A trendy, rejuvenated area known for contemporary art spaces, live music venues, and street food markets, it’s a hub for Liverpool’s creative scene.

9. Belfast (Belfast, Northern Ireland)

Belfast, the capital city of Northern Ireland, boasts a vibrant history and culture that attracts visitors from around the globe. It's home to the Titanic Belfast Museum, an iconic tribute to the city's maritime heritage where the famous RMS Titanic was built.

10. Merchant City (Glasgow, Scotland)

Merchant City is the heart of Glasgow’s cultural, fashion, and food scenes, with a historical backdrop that serves as a reminder of the city’s rich mercantile past.

Multigenerational family fishing in the U.K. lake district, which we mention in our U.K. travel guide.

What do I need to travel to the United Kingdom? Your U.K. packing list

Wondering what to pack for your getaway to the U.K.? To navigate the United Kingdom's unpredictable weather and stay comfortable throughout your travels, here are some must-pack items:

Layered apparel

Dress in layers with versatile pieces like t-shirts, long-sleeve shirts, sweaters, and a lightweight, waterproof jacket.

All-purpose footwear

Comfortable walking shoes are a must, and for those wetter days, consider packing waterproof boots.


Pack a foldable umbrella, scarves, and a warm hat to adjust to sudden weather changes.

Power adapter

Remember the U.K. uses Type G sockets, so an adapter is necessary to charge your American devices.

Portable charger

Stay powered up on the go, ensuring your smartphone and camera are ready to capture every moment.

Travel-sized essentials

Pack your travel-sized toiletries, keeping in mind the liquid restrictions for carry-on luggage. You can bring a quart-sized bag containing 3.4-ounce containers of liquids on the airplane.

Prescription medications

Ensure you have an adequate supply of any prescription medications, accompanied by the prescription itself, for ease through customs.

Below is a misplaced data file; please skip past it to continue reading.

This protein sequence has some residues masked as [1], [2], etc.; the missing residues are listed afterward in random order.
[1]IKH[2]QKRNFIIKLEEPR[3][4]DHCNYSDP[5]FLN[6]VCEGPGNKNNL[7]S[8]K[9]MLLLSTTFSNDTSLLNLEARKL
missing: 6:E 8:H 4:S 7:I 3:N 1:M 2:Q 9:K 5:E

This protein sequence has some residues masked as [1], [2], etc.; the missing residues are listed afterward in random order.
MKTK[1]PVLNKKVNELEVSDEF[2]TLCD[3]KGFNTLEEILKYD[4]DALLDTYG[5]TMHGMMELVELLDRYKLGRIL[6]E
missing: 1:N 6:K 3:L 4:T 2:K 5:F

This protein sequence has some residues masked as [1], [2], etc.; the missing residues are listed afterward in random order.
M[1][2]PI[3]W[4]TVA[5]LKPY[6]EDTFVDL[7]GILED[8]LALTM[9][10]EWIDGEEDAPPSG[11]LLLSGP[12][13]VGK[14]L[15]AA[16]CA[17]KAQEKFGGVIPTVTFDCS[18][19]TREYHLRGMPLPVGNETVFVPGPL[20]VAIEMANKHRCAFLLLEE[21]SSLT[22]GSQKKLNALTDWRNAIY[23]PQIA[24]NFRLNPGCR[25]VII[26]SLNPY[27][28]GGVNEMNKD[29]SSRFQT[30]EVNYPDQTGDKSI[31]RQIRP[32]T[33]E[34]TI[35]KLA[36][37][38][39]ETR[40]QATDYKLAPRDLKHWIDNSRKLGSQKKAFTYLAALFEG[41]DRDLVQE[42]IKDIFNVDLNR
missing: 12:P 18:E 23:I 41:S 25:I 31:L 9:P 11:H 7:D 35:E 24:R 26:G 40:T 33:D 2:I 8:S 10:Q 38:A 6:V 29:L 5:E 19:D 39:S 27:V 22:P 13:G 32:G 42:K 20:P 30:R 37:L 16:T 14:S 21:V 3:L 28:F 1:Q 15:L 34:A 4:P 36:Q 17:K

An obvious essential, but always double-check the expiration date as you’ll need at least six months validity on your passport to enter the U.K.

Credit cards and pound sterling

While many places accept credit cards, having some local currency on hand for small purchases is advisable.

Travel guide

While digital resources are great, a physical travel guide can be a reliable source when Wi-Fi is unavailable.

Reusable water bottle

Stay hydrated while reducing plastic waste as you explore.

Travel insurance

Help protect your trip from unexpected costs that come up from lost baggage, delayed flights, and more with travel insurance for United Kingdom vacations.

Two women smiling and sitting on rocks in Scotland, which we mention in our U.K. travel guide.

Public holidays to keep in mind when planning your U.K. trip

When you travel from the U.S. to the U.K., being aware of public holidays, or "bank holidays" as they're locally known, can be helpful. These days can affect opening hours of shops, tourist attractions, and public transportation schedules.

Here are some significant U.K. public holidays to mark on your calendar:

New Year's Day: January 1

Like in the U.S., the New Year is celebrated enthusiastically across the U.K. Expect some festivities to carry on from New Year's Eve and look out for reduced transportation services.

Good Friday and Easter Monday: March or April

This four-day weekend is a time when many Brits travel or visit family, potentially making certain destinations busier than usual.

Early May Bank Holiday: first Monday in May

This holiday marks the beginning of spring, and you'll find numerous local festivals and events. It's an excellent opportunity to experience British culture and community spirit.

Spring Bank Holiday: last Monday in May

Originally known as Whitsun, Spring Bank Holiday activities may include agricultural shows and cultural festivals. It's another vibrant time for local celebrations.

Summer Bank Holiday: last Monday in August

The end of August sees another long weekend, with this holiday giving workers a last chance to enjoy summer.

Christmas Day and Boxing Day: December 25 and 26

The U.K. is particularly charming during the Christmas season with numerous festive markets, events, and, of course, the traditional Christmas Day lunch. The following day, Boxing Day, is also a public holiday with popular sporting events and the start of the post-Christmas sales.